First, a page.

Fast numerical simulation of time-dependent diffusion (heat equation) in multi-layered 3D slab geometry, either of finite or infinite total thickness. Used for simulation of photon migration in layered tissue such as the cranial surface of the human head. The method actually is applicable to arbitrary depth profiles of absorption and scattering coefficients. The method is described this preprint.

The algorithm is efficient. For example it currently takes of order 0.1 sec to run for relative errors of 1%, a minimum desired measurement time of 100 ps, in a medium of reduced scattering coefficients about 1 per mm. It is still in development, and uses variable timestepping. The package is written as a C library with a MEX interface which allows it to be called from Matlab, or it may be linked and called directly from C or Fortran. Documentation is provided.

Download the package here (170kB). To install, untar then compile within Matlab via mex slab.c. Test with Matlab code test.m (undocumented). Matlab codes fig_*.m can be used to generate the figures from the accompanying paper. The `matlab-free' way to use it is by calling the routine from C or Fortran. An example driver main.c is provided which can be built by the Makefile. Requires BLAS/LAPACK libraries (adjust the makefile for your library locations).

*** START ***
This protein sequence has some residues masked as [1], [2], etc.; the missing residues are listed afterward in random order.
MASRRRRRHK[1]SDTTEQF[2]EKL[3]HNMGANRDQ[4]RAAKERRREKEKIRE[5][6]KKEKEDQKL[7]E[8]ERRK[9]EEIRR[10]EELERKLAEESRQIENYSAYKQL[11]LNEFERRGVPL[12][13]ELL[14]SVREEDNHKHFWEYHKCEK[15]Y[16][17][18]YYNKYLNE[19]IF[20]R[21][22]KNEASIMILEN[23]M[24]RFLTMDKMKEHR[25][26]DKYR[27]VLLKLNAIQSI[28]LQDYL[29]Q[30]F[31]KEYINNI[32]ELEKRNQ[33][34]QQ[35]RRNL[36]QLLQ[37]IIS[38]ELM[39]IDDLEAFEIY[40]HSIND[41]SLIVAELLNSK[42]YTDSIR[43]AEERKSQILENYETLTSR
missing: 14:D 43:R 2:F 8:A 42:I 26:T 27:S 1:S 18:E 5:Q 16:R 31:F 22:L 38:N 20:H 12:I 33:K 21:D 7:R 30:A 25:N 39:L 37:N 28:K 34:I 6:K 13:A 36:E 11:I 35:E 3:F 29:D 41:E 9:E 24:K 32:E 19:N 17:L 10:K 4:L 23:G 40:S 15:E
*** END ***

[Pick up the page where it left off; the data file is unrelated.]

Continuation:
It stands at version 1.5, July 2003, interface updated May 2006.


Interactive viewer for point particles in 3D. Options for solid spheres, points, numbers. Uses OpenGL and GLUT libraries. Useful to modify for your application. Contains crude 1st-order Newtonian dynamics with regularized Coulomb interaction (this routine, evolve() should be replaced by your own). Coordinate arrays are global variables for added crudeness! Download tar file (30kB). (last updated Aug 2004).


Written in 1993 (during a boring summer internship in Manchester, UK) in the now-obsolete IRISGL predecessor to OpenGL, this program reads a human-readable scene description file (*.r) and generates a ray-traced image of the scene. It originally had interactive click and rotate interface to choose view direction with a wireframe model, menus, etc. I haven't ported that aspect to OpenGL. However I have extracted the computational core, which is here: r8_core.c. Compile against math library only. It implements multiple lights, reflection, refraction, bump-mapping, environment-mapping, quasi-random fractal textures (note the marble around the pool; I later discovered these had already been invented by Ken Perlin). The image is output as raw floats and can be read into matlab using imgread.m.

Here are example generated images (the scene files are pool.r and bob.r). They take around 1 minute each to compute: